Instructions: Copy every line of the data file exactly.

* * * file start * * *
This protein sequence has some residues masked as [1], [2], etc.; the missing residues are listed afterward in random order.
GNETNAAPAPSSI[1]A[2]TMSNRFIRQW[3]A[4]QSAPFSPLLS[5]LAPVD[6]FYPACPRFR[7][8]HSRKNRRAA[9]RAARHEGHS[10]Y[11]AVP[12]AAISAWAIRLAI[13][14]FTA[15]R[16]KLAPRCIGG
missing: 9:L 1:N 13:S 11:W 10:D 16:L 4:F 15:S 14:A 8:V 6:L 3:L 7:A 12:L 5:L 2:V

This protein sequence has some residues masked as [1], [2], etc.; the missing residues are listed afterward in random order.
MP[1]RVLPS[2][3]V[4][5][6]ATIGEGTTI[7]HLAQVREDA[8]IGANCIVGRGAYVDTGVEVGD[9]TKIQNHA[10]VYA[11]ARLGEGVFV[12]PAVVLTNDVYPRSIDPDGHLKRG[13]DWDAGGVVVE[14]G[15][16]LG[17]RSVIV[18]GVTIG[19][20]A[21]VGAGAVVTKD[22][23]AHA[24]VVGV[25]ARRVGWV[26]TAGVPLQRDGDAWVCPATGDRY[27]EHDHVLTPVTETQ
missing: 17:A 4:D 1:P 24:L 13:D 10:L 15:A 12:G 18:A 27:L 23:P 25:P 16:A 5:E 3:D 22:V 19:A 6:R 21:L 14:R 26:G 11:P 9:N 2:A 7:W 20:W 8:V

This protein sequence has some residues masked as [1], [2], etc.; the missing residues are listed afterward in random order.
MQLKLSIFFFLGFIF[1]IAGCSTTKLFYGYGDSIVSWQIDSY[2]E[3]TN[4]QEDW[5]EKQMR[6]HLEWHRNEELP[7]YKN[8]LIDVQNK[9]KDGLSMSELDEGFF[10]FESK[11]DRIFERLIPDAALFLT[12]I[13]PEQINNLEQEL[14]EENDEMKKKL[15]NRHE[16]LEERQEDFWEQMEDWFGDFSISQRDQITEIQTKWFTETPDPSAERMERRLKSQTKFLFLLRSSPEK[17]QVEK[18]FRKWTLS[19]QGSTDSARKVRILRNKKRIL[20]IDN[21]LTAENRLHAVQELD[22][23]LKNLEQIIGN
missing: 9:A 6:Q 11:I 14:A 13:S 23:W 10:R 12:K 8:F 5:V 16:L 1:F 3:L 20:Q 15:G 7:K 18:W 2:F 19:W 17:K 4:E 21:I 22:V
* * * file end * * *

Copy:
This protein sequence has some residues masked as [1], [2], etc.; the missing residues are listed afterward in random order.
GNETNAAPAPSSI[1]A[2]TMSNRFIRQW[3]A[4]QSAPFSPLLS[5]LAPVD[6]FYPACPRFR[7][8]HSRKNRRAA[9]RAARHEGHS[10]Y[11]AVP[12]AAISAWAIRLAI[13][14]FTA[15]R[16]KLAPRCIGG
missing: 9:L 1:N 13:S 11:W 10:D 16:L 4:F 15:S 14:A 8:V 6:L 3:L 7:A 12:L 5:L 2:V

This protein sequence has some residues masked as [1], [2], etc.; the missing residues are listed afterward in random order.
MP[1]RVLPS[2][3]V[4][5][6]ATIGEGTTI[7]HLAQVREDA[8]IGANCIVGRGAYVDTGVEVGD[9]TKIQNHA[10]VYA[11]ARLGEGVFV[12]PAVVLTNDVYPRSIDPDGHLKRG[13]DWDAGGVVVE[14]G[15][16]LG[17]RSVIV[18]GVTIG[19][20]A[21]VGAGAVVTKD[22][23]AHA[24]VVGV[25]ARRVGWV[26]TAGVPLQRDGDAWVCPATGDRY[27]EHDHVLTPVTETQ
missing: 17:A 4:D 1:P 24:L 13:D 10:L 15:A 12:G 18:A 27:L 23:P 25:P 16:A 5:E 3:D 22:V 19:A 6:R 21:L 14:R 26:G 11:P 9:N 2:A 7:W 20:W 8:V

This protein sequence has some residues masked as [1], [2], etc.; the missing residues are listed afterward in random order.
MQLKLSIFFFLGFIF[1]IAGCSTTKLFYGYGDSIVSWQIDSY[2]E[3]TN[4]QEDW[5]EKQMR[6]HLEWHRNEELP[7]YKN[8]LIDVQNK[9]KDGLSMSELDEGFF[10]FESK[11]DRIFERLIPDAALFLT[12]I[13]PEQINNLEQEL[14]EENDEMKKKL[15]NRHE[16]LEERQEDFWEQMEDWFGDFSISQRDQITEIQTKWFTETPDPSAERMERRLKSQTKFLFLLRSSPEK[17]QVEK[18]FRKWTLS[19]QGSTDSARKVRILRNKKRIL[20]IDN[21]LTAENRLHAVQELD[22][23]LKNLEQIIGN
missing: 9:A 6:Q 11:I 14:A 13:S 23:W 10:R 12:K 8:F 5:V 16:L 1:F 3:L 20:Q 15:G 7:K 18:W 2:F 19:W 17:K 4:E 21:I 22:V